Vicki Arroyo and Lawrence SusskindEight-party, five-issue negotiation among community, environmental, business, and government interests over the formulation of a statewide hazardous waste siting policy
In the state of Jefferson, an emergency situation has developed due to tremendous increases in the quantity of hazardous industrial waste produced each year. As of January 1 next year, the one in-state landfill must be closed. There are already signs that the water supplies in adjacent areas have been contaminated. The Commissioner of Environmental Quality has pressed the Governor to decide on a policy for hazardous waste disposal.
The Governor has appointed an eight-member “blue ribbon” committee to provide advice on the policy. In the Committee’s first meeting, factions polarized and no agreements were reached. The Committee has agreed to convene one more time in an attempt to reconcile its differences and to make a recommendation to the Governor. The five key issues under discussion are: the relative emphases on health/safety/environment v. economic development/financial interests; the administration of environmental standards; the acceptable levels of risk to human’s health and safety; the restrictions on waste production; and compensation to adversely affected neighborhoods and the right of citizen review. If the parties cannot agree, the Governor will draft guidelines, with no special “input” from the major parties involved in this controversy.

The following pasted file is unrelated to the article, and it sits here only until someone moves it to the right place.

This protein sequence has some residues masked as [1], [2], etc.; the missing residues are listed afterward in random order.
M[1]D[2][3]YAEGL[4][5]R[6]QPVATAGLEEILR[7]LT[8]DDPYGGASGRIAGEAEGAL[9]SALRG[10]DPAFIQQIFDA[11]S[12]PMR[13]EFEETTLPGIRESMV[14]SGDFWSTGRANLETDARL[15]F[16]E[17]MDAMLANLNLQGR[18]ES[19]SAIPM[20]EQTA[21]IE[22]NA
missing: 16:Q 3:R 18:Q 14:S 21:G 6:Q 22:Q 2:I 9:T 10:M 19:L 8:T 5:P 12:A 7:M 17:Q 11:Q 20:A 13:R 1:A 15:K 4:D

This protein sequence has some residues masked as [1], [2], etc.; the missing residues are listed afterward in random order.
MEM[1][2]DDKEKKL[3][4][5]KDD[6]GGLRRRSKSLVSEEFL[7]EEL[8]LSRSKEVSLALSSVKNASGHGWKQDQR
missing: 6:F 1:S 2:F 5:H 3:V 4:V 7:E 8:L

- There are numerous sources of negotiating power that are not necessarily correlated with a party’s political clout away from the bargaining table.
- A good working relationship may be a source of leverage in a negotiation.
- There is often a substantial gap between a negotiator’s aspirations (his or her view of the best agreement possible) and his or her BATNA. It often takes several rounds of give-and-take to estimate the gap.
- It is possible to convince other parties to lower their aspirations by pointing out the advantage of reaching an agreement that is slightly better than their BATNA, as opposed to not reaching an agreement because of sticking to unrealistically high aspirations.
Estimated Time Requirements:
- Total time of 2.5 hours
- 30 mins: read instructions
- 90 mins: negotiate
- 45 mins: debrief
For all parties:
- General Instructions
Confidential Instructions for:
- Chair of the State Environmental Coalition
- Commissioner of Economic Development
- Commissioner of Environmental Quality
- Lawyer for Citizens for Responsible Government
- Mayor of Redford
- President of the Jefferson Chamber of Commerce
- Representative from the Jefferson Labor Coalition
- Representative of the Hazardous Waste Generators Association
Teacher’s Package (52 pages total):
- All of the above
- Notes on logistics, further reading, debrief, BATNA issues and suggested exam questions.
Environmental dispute resolution; multi-party negotiation; environmental justice; joint fact finding
Agenda control; BATNA; Caucusing; Coalitions; Consensus building; Cost-benefit analysis; Integrative bargaining; Objective criteria; Options, generating; Public opinion
Humboldt: Mediating a Regional Development Dispute
Siting an Asphalt Plant in the City of Madrona
The Carson Extension [environmental justice games for the EPA]
Jefferson Hazardous Waste Negotiation Attributes
- Time required:
- 2-3 hours
- Number of participants:
- Teams involved:
- Agent present:
- Neutral third party present:
- Teaching notes available: